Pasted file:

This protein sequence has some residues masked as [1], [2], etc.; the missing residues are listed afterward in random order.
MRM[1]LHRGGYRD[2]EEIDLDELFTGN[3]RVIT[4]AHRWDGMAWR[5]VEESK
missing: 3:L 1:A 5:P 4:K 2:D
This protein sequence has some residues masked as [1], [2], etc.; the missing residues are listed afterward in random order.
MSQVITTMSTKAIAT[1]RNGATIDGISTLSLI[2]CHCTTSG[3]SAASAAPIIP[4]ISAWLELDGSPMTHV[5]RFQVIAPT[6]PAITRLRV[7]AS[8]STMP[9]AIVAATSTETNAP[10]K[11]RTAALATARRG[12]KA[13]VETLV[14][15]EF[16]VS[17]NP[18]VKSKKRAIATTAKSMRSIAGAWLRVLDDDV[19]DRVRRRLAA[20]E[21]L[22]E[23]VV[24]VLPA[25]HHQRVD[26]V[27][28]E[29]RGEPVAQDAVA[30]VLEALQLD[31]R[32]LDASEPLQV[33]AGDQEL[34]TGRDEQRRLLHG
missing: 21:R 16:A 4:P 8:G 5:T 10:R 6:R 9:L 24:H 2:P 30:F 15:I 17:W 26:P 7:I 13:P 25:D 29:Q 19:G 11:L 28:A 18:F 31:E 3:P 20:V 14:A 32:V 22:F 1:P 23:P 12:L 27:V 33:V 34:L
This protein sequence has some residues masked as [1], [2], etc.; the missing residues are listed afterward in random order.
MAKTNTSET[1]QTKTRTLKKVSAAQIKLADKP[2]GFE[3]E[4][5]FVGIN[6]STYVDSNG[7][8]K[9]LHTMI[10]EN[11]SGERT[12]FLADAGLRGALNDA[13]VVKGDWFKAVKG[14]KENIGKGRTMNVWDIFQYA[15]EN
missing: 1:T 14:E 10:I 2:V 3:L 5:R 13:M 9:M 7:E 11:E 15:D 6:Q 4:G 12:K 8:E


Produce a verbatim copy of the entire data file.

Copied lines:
This protein sequence has some residues masked as [1], [2], etc.; the missing residues are listed afterward in random order.
MRM[1]LHRGGYRD[2]EEIDLDELFTGN[3]RVIT[4]AHRWDGMAWR[5]VEESK
missing: 3:L 1:A 5:P 4:K 2:D
This protein sequence has some residues masked as [1], [2], etc.; the missing residues are listed afterward in random order.
MSQVITTMSTKAIAT[1]RNGATIDGISTLSLI[2]CHCTTSG[3]SAASAAPIIP[4]ISAWLELDGSPMTHV[5]RFQVIAPT[6]PAITRLRV[7]AS[8]STMP[9]AIVAATSTETNAP[10]K[11]RTAALATARRG[12]KA[13]VETLV[14][15]EF[16]VS[17]NP[18]VKSKKRAIATTAKSMRSIAGAWLRVLDDDV[19]DRVRRRLAA[20]E[21]L[22]E[23]VV[24]VLPA[25]HHQRVD[26]V[27][28]E[29]RGEPVAQDAVA[30]VLEALQLD[31]R[32]LDASEPLQV[33]AGDQEL[34]TGRDEQRRLLHG
missing: 21:R 16:A 4:P 8:G 5:T 10:R 6:R 9:L 24:H 2:P 30:F 15:I 17:W 26:P 7:I 13:P 25:D 29:Q 19:G 11:L 28:A 18:F 31:E 3:P 20:V 14:A 32:V 22:F 1:P 23:P 12:L 27:V 33:V 34:L
This protein sequence has some residues masked as [1], [2], etc.; the missing residues are listed afterward in random order.
MAKTNTSET[1]QTKTRTLKKVSAAQIKLADKP[2]GFE[3]E[4][5]FVGIN[6]STYVDSNG[7][8]K[9]LHTMI[10]EN[11]SGERT[12]FLADAGLRGALNDA[13]VVKGDWFKAVKG[14]KENIGKGRTMNVWDIFQYA[15]EN
missing: 1:T 14:E 10:I 2:V 3:L 5:R 13:M 9:M 7:E 11:E 15:D 6:Q 4:G 12:K 8:E